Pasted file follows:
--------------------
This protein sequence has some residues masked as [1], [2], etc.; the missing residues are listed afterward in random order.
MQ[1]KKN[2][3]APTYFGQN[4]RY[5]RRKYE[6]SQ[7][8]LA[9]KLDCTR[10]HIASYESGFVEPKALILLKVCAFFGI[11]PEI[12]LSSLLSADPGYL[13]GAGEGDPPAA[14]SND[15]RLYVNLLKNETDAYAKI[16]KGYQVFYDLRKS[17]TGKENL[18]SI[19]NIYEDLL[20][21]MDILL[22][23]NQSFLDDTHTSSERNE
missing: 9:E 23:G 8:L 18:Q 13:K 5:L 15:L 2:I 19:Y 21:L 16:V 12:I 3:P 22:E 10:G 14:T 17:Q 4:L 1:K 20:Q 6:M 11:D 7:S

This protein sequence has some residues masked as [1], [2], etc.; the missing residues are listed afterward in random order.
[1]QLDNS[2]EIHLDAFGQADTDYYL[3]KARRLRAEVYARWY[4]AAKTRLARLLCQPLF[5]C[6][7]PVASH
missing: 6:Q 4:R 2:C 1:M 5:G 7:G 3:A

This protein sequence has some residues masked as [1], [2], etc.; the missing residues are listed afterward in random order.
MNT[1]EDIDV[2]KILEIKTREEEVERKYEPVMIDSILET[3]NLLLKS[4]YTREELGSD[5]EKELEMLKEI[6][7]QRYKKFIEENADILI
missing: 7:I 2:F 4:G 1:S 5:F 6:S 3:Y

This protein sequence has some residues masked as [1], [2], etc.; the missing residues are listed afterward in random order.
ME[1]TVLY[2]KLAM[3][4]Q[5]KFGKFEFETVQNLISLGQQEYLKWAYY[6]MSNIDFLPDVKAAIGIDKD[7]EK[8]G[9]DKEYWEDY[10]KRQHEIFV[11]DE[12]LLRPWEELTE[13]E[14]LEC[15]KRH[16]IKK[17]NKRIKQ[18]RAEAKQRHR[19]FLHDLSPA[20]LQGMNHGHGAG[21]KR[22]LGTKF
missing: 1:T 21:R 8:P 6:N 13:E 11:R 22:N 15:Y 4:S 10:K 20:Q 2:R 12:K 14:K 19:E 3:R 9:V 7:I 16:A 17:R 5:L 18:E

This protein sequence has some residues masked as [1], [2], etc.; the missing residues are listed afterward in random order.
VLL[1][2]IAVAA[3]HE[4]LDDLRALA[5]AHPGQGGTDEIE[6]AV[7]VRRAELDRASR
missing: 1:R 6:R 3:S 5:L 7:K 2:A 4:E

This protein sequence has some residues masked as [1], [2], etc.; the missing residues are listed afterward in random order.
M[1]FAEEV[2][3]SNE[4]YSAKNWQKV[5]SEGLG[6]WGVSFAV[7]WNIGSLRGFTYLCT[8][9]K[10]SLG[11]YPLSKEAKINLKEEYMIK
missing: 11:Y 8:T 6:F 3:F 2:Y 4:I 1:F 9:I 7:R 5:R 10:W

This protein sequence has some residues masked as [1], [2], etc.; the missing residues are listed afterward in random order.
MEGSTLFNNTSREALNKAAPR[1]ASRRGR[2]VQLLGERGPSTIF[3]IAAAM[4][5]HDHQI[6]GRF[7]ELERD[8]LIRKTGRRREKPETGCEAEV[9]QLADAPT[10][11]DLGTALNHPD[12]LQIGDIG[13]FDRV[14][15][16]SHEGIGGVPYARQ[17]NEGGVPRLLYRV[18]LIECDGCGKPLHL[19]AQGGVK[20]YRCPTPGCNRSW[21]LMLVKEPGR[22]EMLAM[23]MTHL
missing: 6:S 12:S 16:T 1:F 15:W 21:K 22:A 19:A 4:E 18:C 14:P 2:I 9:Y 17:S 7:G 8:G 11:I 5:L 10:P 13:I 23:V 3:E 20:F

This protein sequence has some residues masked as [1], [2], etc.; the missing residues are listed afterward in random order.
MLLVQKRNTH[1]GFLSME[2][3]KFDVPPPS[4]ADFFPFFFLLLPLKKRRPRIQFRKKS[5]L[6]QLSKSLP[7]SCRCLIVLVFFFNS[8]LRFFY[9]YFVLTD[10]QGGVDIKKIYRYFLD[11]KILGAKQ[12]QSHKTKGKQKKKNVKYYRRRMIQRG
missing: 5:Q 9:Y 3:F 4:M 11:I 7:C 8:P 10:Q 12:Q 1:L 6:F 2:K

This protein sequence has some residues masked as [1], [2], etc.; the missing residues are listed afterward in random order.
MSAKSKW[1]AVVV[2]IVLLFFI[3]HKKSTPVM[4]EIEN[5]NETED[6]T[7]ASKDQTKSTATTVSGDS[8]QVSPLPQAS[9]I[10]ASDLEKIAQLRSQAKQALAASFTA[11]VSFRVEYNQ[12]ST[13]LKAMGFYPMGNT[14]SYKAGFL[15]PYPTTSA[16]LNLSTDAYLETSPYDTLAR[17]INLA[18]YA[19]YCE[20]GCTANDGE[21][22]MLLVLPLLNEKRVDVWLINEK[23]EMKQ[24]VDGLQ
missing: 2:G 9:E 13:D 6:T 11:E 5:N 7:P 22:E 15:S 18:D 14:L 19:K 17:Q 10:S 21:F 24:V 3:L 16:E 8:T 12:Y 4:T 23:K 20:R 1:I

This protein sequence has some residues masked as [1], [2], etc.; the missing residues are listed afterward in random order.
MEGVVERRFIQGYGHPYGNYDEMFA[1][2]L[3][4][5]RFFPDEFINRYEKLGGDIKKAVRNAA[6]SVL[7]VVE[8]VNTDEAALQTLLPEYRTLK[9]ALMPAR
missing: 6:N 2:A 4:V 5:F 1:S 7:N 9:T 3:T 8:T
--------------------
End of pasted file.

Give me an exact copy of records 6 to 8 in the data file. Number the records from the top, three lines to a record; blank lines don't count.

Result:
This protein sequence has some residues masked as [1], [2], etc.; the missing residues are listed afterward in random order.
M[1]FAEEV[2][3]SNE[4]YSAKNWQKV[5]SEGLG[6]WGVSFAV[7]WNIGSLRGFTYLCT[8][9]K[10]SLG[11]YPLSKEAKINLKEEYMIK
missing: 11:Y 8:T 6:F 3:F 2:Y 4:I 1:F 9:I 7:R 5:R 10:W

This protein sequence has some residues masked as [1], [2], etc.; the missing residues are listed afterward in random order.
MEGSTLFNNTSREALNKAAPR[1]ASRRGR[2]VQLLGERGPSTIF[3]IAAAM[4][5]HDHQI[6]GRF[7]ELERD[8]LIRKTGRRREKPETGCEAEV[9]QLADAPT[10][11]DLGTALNHPD[12]LQIGDIG[13]FDRV[14][15][16]SHEGIGGVPYARQ[17]NEGGVPRLLYRV[18]LIECDGCGKPLHL[19]AQGGVK[20]YRCPTPGCNRSW[21]LMLVKEPGR[22]EMLAM[23]MTHL
missing: 6:S 12:S 16:T 1:F 15:W 21:K 22:A 19:A 4:E 18:C 14:P 2:I 9:Y 17:S 7:G 8:G 11:I 5:L 10:P 13:I 23:V 3:E 20:F

This protein sequence has some residues masked as [1], [2], etc.; the missing residues are listed afterward in random order.
MLLVQKRNTH[1]GFLSME[2][3]KFDVPPPS[4]ADFFPFFFLLLPLKKRRPRIQFRKKS[5]L[6]QLSKSLP[7]SCRCLIVLVFFFNS[8]LRFFY[9]YFVLTD[10]QGGVDIKKIYRYFLD[11]KILGAKQ[12]QSHKTKGKQKKKNVKYYRRRMIQRG
missing: 5:Q 9:Y 3:F 4:M 11:I 7:C 8:P 10:Q 12:Q 1:L 6:F 2:K